First of all, sorry for the noob question, but it's driving me crazy...

I was reading John Stillwell's "Elements of Number Theory" (Springer, ISBN 0-387-95587-9).

In an exercise on page 225, he gives an example of a prime-yet-non-maximal ideal in the non-UFD ring of integers $\mathbb{Z}[\sqrt{-5}]$: the prinicipal ideal generated by 2.

The excercise prompts the reader to find the non-zero elements of the residue class ring $\mathbb{Z}[\sqrt{-5}] / (2)$ and check none of them is a zero divisor (thus confirming the residue class ring is in fact an integral domain, as required by a prime ideal).


1) If the ideal is indeed prime and its residue class ring is an integral domain, because said integral domain is finite (it has only four elements: $0$, $1$, $\sqrt{-5}$ and $1+\sqrt{-5}$), it must be a field. But then, if the residue class ring were a field, the ideal would not only be prime but in fact maximal (by the definition of maximal ideal). And it is clearly not maximal, because it is strictly contained in the larger ideal $(2, 1+\sqrt{-5})$ (which, incidentally, is maximal).

2) I further calculated the multiplication table of the residue class ring, and found that:

$(1+\sqrt{-5})^{2} = (1^2 + 2\sqrt{-5} + \sqrt{-5}^2) = -4 + 2\sqrt{-5} \equiv 0 \mod{(2)}$

(since both terms on the left side are divisible by 2)

...is in fact nil-potent, right?

So, which is it? Is the ideal (2) in $\mathbb{Z}[\sqrt{-5}]$ a prime ideal or not?

...Or did he mean to show that "A principal ideal generated by an irreducible (not quite 'prime', as are primes in $\mathbb{Z}$ or other UFDs ) element in this non-UFD, fails to be maximal"?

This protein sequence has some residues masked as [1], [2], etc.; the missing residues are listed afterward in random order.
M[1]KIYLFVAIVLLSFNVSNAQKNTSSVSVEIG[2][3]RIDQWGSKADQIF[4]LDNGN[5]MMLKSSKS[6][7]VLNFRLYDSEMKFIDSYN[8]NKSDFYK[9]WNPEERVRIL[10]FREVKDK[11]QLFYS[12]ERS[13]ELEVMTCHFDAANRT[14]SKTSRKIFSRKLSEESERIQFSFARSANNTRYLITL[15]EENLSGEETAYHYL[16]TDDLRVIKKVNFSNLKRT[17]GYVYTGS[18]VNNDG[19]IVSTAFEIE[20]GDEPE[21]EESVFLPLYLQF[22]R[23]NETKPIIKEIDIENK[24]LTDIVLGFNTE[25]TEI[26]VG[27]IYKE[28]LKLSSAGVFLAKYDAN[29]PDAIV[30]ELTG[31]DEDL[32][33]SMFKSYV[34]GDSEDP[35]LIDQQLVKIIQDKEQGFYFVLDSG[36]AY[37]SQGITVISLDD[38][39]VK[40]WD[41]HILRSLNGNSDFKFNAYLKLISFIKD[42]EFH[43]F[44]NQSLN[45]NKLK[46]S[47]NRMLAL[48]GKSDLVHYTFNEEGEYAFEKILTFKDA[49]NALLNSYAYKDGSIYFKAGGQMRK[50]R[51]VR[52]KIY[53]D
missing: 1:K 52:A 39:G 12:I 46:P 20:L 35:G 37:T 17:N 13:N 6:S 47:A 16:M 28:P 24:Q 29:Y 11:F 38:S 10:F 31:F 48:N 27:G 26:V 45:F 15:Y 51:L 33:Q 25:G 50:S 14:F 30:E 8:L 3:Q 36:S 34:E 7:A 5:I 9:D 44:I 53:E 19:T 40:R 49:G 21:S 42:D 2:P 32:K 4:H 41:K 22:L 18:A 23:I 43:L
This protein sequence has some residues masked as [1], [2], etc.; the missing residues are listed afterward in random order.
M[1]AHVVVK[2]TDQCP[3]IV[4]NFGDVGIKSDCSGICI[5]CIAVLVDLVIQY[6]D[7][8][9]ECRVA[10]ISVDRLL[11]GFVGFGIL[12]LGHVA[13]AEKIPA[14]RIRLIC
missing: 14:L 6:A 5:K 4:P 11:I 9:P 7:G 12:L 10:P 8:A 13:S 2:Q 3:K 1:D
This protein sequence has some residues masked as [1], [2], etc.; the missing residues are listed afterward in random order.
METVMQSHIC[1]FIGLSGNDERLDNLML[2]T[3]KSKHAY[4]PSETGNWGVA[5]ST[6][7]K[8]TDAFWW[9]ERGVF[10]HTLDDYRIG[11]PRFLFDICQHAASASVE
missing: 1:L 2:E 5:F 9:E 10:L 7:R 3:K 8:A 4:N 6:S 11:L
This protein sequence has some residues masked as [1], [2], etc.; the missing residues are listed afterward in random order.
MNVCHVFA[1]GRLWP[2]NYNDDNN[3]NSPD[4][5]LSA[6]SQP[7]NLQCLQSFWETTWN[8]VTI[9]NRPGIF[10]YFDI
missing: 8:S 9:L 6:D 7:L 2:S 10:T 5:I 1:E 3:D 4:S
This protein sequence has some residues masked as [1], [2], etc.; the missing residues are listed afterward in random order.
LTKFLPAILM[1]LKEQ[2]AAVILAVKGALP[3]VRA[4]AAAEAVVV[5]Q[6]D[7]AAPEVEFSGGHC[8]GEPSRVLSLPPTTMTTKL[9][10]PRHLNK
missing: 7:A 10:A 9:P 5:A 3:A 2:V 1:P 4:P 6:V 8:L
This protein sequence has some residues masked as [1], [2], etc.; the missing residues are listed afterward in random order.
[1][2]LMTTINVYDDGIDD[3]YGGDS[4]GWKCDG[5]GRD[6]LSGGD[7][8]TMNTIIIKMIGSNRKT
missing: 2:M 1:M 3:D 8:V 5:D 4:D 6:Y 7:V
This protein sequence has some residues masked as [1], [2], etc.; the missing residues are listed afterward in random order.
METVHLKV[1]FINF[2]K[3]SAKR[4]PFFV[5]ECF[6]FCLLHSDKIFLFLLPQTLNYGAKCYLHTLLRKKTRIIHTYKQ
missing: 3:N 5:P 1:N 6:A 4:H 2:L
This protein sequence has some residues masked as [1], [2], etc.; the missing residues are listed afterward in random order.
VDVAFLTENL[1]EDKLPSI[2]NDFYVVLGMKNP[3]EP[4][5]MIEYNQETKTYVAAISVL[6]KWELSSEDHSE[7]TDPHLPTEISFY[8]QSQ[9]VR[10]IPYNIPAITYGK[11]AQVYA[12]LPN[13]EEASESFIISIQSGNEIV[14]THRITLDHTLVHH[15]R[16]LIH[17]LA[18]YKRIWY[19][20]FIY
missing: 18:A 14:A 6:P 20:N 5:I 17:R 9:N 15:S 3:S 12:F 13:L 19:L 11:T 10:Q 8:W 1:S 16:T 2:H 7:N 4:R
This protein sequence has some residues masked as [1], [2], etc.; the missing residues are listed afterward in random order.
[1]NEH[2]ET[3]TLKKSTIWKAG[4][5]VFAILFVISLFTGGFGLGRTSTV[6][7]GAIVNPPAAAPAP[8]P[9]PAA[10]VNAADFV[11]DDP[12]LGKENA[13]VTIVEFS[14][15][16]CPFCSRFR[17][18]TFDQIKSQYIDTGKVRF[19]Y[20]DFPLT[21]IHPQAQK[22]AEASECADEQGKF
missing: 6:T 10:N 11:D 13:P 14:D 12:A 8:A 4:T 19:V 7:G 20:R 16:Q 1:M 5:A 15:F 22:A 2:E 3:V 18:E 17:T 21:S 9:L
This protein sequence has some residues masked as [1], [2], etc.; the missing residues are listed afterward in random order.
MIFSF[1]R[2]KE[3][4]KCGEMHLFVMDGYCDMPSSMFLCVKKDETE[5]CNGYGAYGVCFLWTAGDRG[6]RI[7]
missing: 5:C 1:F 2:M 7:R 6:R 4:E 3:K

Sorry if it's just the technicality, but it didn't make sense to me. I should add that I like Stillwell's books (this one included) very much.

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    $\begingroup$ This question is undergraduate-level so probably not appropriate for this site. Try on math.stackexchange.com . The numerical calculations you do in the question seem fine. In the ring of integers of a number field, the maximal ideals are the same as the non-zero prime ideals; hopefully this will help you in your confusion. I don't have access to the book you refer to (which makes the question much harder to make sense of) so I can't really say anything more precise about where the misunderstanding has been. $\endgroup$ May 1, 2011 at 8:01
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    $\begingroup$ The ideal (2) is not prime: (1 + sqrt(-5))^2 = -4 + 2sqrt(-5) is a multiple of 2 in Z[sqrt(-5)], so Z[sqrt(-5)]/(2) has a zero divisor other than 0, namely 1 + sqrt(-5) mod (2). $\endgroup$
    – KConrad
    May 1, 2011 at 8:05
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    $\begingroup$ I looked the book up on Google; there is definitely an error. The exercise literally asks you to show that the quotient ring is a finite domain, then to show that the ideal is not maximal. $\endgroup$ May 1, 2011 at 9:51
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    $\begingroup$ +1, to balance the downvote. Fine, it's not the most advanced question, and perhaps slightly too basic for MO. But, afterall since it seems there was an error in the book, I think to get confused and to ask for clarification is perfectly natural. And, I'd say there is plenty more basic stuff to be found on MO, in particular in NT. So, closure maybe, but downvote without comment, no! $\endgroup$
    – user9072
    May 1, 2011 at 11:49
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    $\begingroup$ Nicolás, I apologise for confusing you with those exercises. I truly do not know what I was thinking when I wrote such nonsense, but I'm glad it has been sorted out now. $\endgroup$ May 13, 2011 at 2:17